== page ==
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Alien Member
17,557 Posts
Discussion Starter · #1 ·
No ban on nudity in Seattle parks

The Seattle Parks and Recreation board has decided the city is large
enough and diverse enough to include those who like to bare it all in

Parks commissioners have dropped an effort to have those who go nude in
the parks charged with criminal trespass, The Seattle Times reported.
They even said they will ask officials to consider making one of the public
beaches clothing optional.

A large crowd attended Thursday night's meeting, a spokeswoman told the
newspaper. Most of them, apparently, opposed criminalizing nudity.

The plan was introduced after police received complaints about the World
Naked Bike Ride July 12. The event, publicizing dependency on oil, began
in Gas Works Park, where the riders stripped to the buff and painted their
bodies before taking off on a ride through the city.

Dewey Potter, the parks spokeswoman, said Seattle has no laws
governing public undress. Washington state bans public nudity only if it
offends someone or is considered a hazard.

Subscribing Member
7,237 Posts
Meanwhile a judge in Oregon has tossed out charges against a bike rider there saying nude bike riding is protected protest. The only hope for us here in the northeast is the fact it's often too cold here to see some of those ugly people peddle their a$$es sans clothing.

PORTLAND, Oregon — A judge has ruled that you can, indeed, "let it all hang out" in Portland and dismissed indecent exposure charges against a nude bicycle rider who did just that.
In Portland, the judge said, cycling naked has been anointed as a "well-established tradition" and understood as a form of "symbolic protest."
Judge Jerome LaBarre said the city's annual World Naked Bike Ride — in which as many as 1,200 people took part last June 14 — has helped cement riding in the buff as a form of protest against cars and dependence on fossil fuels.
LaBarre then cleared Michael "Bobby" Hammond, 21, after two days of hearings.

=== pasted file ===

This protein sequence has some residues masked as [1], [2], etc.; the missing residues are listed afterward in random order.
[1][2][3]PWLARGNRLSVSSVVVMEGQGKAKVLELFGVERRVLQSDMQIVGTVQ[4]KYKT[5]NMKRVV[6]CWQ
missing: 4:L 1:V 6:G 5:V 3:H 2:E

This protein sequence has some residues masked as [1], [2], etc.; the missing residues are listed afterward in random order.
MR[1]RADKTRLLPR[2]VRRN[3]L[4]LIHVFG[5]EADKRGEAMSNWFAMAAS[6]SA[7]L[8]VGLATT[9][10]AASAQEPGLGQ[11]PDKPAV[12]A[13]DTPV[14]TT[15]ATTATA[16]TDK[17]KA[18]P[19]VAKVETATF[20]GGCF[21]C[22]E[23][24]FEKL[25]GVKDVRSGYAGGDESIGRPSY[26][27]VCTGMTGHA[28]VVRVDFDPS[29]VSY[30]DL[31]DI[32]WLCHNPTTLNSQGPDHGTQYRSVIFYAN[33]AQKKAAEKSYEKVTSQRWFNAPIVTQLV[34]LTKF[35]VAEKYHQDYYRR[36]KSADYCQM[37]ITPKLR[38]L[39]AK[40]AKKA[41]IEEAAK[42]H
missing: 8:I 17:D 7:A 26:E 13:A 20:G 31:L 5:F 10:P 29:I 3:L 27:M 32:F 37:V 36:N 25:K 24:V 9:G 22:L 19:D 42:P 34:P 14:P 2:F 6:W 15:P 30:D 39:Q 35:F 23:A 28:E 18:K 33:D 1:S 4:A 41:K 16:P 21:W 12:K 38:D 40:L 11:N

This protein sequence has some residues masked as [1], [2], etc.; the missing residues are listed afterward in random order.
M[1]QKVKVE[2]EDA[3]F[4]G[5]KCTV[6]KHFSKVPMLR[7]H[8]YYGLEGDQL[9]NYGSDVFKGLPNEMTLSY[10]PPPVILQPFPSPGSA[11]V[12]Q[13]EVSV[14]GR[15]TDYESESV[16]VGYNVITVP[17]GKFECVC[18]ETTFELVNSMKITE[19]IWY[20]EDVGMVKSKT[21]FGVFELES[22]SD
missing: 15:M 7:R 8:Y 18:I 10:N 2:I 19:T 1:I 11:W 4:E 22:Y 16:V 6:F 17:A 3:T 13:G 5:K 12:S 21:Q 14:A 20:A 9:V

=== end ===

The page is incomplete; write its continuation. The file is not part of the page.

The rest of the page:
Hammond ran afoul of the constabulary June 26, when he stripped down and hopped on his 10-speed in an effort, he says, to show that he alone was powering it.
Portland police, however, saw Hammond's two-minute ride through the Alberta Arts District as a stunt, not free speech, and arrested him, citing a city code that states it's illegal to expose genitalia in a public place in view of members of the opposite sex.
A bystander recorded the episode, which was posted on the Web.
As Hammond pulled to a stop, police began to question him.
Hammond said he didn't think he was doing anything wrong.
An officer told him to put on some pants or go to jail. "There are kids out there," the officer said.
"I just want to ride my bike," Hammond says. "I'm wearing a helmet."
The officer said that was nice, but that it was either pants or jail.
Three officers then brought Hammond to the ground, cuffed him and left him naked in the street.
The district attorney's office sought misdemeanor convictions for resisting arrest, fourth-degree assault and indecent exposure.
Hammond, who works at a cafe and as a caregiver for people with developmental disabilities, said he had moved to Portland from New Mexico and thought nudity was legal because he'd participated in his first World Naked Bike Ride without incident.
"It's one of the reasons I live in Portland. As far as you can see — as far in front of you and behind — it's naked people."
Twelve days after the group bike ride Hammond, housemates and friends sat on the lawn of his home selling art and bemoaning the traffic.
He and a friend, Walter Geis, decided to strip down and ride their bikes up and down the boulevard.
Hammond testified that he was expressing a message in support of bikes and against cars, foreign oil, the Iraq war and air pollution.
Deputy District Attorney Ryan Lufkin said Hammond made no attempt to communicate that.
"This was, by every definition of the word, streaking," Lufkin said and told the judge that if he dismissed the charges anyone who'd been arrested for indecent exposure could make the same case.
In 1985, the Oregon Court of Appeals ruled in that appearing nude in public can be a protected form of expression if it's done in political protest and should be considered on a case-by-case basis.
LaBarre said Hammond's case qualified.
Would he ride naked again?
"Oh, yeah," he said.
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